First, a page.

See the full descriptions for both positions.

From the CommunityFrom the Community

Upcoming "Dialogue Mapping" Workshop

NCDD member and developer of the Dialogue Mapping facilitation technique, Jeff Conklin, will be running his next Dialogue Mapping workshop May 7th & 8th in Menlo Park, CA at SRI. The two-day CogNexus Fundamentals of Dialogue Mapping workshop introduces managers, project leaders, facilitators, and consultants to the skill of Dialogue Mapping, and a whole new way of helping groups solve problems and move forward. Learn more at the CogNexus Institute website. Jeff recently posted a video on YouTube that might give those new to the Dialogue Mapping technique a better sense of the process.

From the CommunityFrom the Community

Do You Have A "Dotmocracy" Story?

Jason Diceman

Jason Diceman, NCDD member and the creator of the Advanced Dotmocracy process, is looking for Dotmocracy stories and photos and hopes you can help. Since October 2004, he has been distributing various versions of the Dotmocracy Sheet and instructions he designed to help large groups find agreement. In the past year at least 500 people have downloaded the Dotmocracy Handbook for free from www.dotmocracy.org and countless numbers of groups have received copies of the materials through legal and encouraged duplication.

In 2008 Jason plans to release a new version of the Dotmocracy Handbook and he needs to know:

  • Have the Dotmocracy Sheets and instructions worked for you?
  • What worked well and how could the Handbook be improved?

Please email Jason (jd@cooptools.ca) with your stories and suggestions. He would especially love to see photos of groups using the Dotmocracy Sheets. You are also invited to post comments directly on pages of www.dotmocracy.org, join and start a conversation on the Dotmocracy Facilitators Google group or submit a short case study. If you are really savvy, you could post pictures from your Dotmocracy session on flickr.com, tag it with “Dotmocracy” and it will soon show appear in the gallery.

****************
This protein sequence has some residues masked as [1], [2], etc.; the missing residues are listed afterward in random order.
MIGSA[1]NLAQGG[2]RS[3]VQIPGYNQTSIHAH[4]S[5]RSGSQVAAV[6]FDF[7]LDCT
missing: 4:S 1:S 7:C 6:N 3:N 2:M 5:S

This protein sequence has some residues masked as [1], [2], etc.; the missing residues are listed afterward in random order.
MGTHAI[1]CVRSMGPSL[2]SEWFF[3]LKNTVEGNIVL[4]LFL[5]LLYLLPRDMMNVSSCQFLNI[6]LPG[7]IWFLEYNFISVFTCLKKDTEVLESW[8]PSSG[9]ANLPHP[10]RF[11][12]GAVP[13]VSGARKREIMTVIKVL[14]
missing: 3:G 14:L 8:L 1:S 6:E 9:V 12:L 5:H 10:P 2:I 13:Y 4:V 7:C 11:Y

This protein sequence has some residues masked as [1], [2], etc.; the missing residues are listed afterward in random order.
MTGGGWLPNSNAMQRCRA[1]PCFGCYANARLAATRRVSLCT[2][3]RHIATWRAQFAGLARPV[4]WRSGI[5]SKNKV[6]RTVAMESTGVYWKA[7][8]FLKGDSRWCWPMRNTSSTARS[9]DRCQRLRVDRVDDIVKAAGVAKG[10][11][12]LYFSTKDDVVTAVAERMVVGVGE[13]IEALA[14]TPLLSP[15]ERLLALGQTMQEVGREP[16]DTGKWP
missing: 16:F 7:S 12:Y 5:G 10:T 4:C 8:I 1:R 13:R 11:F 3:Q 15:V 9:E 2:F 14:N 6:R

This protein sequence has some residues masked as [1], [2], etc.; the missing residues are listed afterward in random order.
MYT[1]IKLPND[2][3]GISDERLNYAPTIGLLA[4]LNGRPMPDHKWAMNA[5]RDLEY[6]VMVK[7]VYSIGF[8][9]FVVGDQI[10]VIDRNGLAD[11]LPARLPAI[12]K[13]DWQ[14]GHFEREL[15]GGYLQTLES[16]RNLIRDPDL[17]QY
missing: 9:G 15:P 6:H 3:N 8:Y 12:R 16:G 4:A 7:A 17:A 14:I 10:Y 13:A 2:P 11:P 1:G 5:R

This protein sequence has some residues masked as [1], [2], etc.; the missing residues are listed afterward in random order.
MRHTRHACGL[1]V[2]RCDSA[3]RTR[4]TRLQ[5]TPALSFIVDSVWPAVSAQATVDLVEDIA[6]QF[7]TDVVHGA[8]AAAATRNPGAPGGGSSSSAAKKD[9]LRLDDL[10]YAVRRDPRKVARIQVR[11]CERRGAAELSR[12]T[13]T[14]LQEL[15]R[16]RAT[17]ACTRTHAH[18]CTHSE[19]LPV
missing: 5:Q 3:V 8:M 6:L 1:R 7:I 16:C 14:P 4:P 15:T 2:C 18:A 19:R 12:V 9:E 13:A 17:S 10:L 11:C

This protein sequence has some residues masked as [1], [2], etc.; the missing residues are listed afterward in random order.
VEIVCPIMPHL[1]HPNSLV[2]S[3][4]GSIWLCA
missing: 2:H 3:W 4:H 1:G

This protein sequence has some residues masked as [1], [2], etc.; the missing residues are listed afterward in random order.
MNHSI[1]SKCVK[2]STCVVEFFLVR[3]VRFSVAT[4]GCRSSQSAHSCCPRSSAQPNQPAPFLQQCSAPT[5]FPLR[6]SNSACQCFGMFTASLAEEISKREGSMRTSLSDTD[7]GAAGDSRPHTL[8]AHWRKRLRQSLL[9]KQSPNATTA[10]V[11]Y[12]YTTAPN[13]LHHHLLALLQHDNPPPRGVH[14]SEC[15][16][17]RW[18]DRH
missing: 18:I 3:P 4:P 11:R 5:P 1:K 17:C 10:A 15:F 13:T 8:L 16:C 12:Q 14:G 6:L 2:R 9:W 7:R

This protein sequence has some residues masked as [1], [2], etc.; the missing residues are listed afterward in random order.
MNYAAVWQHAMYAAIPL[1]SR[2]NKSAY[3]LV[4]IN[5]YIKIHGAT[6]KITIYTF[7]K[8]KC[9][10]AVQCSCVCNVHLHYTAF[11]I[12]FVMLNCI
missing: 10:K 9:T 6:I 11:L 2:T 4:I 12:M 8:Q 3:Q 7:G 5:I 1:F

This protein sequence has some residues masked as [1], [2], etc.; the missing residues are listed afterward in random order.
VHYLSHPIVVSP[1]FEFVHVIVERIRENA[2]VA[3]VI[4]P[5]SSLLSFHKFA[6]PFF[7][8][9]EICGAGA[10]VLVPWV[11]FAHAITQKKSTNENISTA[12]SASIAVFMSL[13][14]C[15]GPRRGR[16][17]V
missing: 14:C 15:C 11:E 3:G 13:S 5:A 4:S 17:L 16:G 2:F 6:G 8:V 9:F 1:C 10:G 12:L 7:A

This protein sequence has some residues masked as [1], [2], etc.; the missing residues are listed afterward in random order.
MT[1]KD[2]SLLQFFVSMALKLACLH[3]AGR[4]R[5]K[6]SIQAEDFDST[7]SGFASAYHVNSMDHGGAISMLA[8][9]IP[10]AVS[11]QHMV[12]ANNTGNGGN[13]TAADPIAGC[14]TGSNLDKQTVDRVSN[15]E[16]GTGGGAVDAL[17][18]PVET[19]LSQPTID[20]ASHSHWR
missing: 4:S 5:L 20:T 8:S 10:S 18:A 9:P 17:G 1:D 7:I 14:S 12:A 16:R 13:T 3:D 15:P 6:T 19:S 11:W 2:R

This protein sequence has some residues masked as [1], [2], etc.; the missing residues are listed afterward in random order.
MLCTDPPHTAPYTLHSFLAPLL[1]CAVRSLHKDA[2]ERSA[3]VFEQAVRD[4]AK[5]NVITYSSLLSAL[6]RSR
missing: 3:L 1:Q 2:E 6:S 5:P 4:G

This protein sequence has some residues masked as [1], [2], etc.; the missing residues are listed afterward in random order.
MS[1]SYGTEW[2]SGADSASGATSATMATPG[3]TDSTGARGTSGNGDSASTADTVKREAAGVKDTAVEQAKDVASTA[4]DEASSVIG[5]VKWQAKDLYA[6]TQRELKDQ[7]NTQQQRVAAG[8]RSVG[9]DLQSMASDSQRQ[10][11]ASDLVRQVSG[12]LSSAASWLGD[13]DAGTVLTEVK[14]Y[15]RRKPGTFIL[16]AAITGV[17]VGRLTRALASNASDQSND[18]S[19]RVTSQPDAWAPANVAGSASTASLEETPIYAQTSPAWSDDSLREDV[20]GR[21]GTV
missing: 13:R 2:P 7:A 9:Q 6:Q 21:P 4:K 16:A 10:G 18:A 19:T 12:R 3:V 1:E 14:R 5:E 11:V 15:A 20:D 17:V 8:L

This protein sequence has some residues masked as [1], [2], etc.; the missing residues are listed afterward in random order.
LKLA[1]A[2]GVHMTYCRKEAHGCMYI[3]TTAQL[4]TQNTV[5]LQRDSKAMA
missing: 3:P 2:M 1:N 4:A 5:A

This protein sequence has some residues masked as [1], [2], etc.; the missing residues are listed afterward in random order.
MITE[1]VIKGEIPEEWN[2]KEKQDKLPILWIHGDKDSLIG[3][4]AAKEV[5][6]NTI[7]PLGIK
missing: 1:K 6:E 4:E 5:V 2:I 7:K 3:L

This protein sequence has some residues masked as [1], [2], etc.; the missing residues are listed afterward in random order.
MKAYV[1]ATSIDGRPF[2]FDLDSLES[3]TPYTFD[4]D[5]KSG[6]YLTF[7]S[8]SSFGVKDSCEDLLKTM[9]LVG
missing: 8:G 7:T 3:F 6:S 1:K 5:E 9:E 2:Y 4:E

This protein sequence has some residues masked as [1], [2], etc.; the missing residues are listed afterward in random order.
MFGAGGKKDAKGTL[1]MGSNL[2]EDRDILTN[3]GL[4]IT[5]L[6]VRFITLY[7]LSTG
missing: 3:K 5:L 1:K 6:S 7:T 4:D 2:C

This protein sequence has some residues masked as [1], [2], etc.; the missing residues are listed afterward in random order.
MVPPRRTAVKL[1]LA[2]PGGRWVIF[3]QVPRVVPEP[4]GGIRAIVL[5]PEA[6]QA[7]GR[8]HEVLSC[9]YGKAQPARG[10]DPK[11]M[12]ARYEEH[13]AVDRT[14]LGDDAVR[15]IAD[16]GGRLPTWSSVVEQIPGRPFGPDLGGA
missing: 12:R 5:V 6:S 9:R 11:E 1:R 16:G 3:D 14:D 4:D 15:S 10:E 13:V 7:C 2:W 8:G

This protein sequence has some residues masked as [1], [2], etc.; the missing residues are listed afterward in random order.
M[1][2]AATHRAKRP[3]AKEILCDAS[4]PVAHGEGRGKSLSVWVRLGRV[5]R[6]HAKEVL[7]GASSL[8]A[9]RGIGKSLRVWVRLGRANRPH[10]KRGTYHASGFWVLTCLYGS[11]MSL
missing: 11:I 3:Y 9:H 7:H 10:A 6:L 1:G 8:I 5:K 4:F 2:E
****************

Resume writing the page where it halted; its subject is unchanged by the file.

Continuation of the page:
Jason will use your suggestions, stories, insights and photos to develop version 2.0 of the free Dotmocracy Handbook.

From the CommunityFrom the Community

AmericaSpeaks Seeks Communications Coordinator

AmericaSpeaks (www.americaspeaks.org), an organization that specializes in large scale citizen engagement and public deliberation, is looking for a Communications Coordinator to support their communications and marketing activities and take a role in their mission of reinvigorating American democracy by engaging citizens in the public decision-making that most impacts their lives. The coordinator’s roles will include researching, writing and disseminating key communications documents and supporting the development and implementation of media strategies for AmericaSpeaks’ projects. You can learn more about this position on the AmericaSpeaks website.

NCDD EventsNCDD Events

Email Templates for Publicizing the 2008 Conference

Please Note:  The following information dates back to the planning stage of our wonderful 2008 event in Austin, TX.  We’ve kept it on our website for reference.  Most links, specifically those with the domain “thataway.org” will no longer work. You can learn more about our Austin events at www.ncdd.org/events/ncdd2008 or www.ncdd.org/events/ncdd2010/austin.


Below are a bunch of different email “templates” you can use to help get the word out about the conference. Just pick the one that works best for the person, group, listserv, etc. you’re reaching out to, copy it (control-C or apple-C) and paste it into your email program (control-V or apple-V).

If your email program allows it, feel free to also paste the pictures at the bottom of the page into your message. And certainly use one of these pictures and/or the NCDD logo in blog posts, e-newsletters, print newsletters, etc.

Also – a bunch of other ideas for getting the word out about the conference, like distributing postcards and Moo cards, are posted at www.thataway.org/events/?p=67. And a banner and two smaller images for the conference are posted at www.thataway.org/events/?p=143.
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From the CommunityFrom the Community

On the Media, Dialogue & Deliberation

Recently a couple of news items have caught my attention as exemplary of what NCDD’s Dialogue Bureau concept aspired to achieve. Readers might recall that during 2004 and 2005, NCDD sponsored research into the feasibility of a service that would: 1) assist news outlets make better use of dialogue and deliberation techniques to augment reporting; 2) help dialogue and deliberation practitioners make better use of partnerships with news outlets; and 3) help track and promote dialogue and deliberation in the news.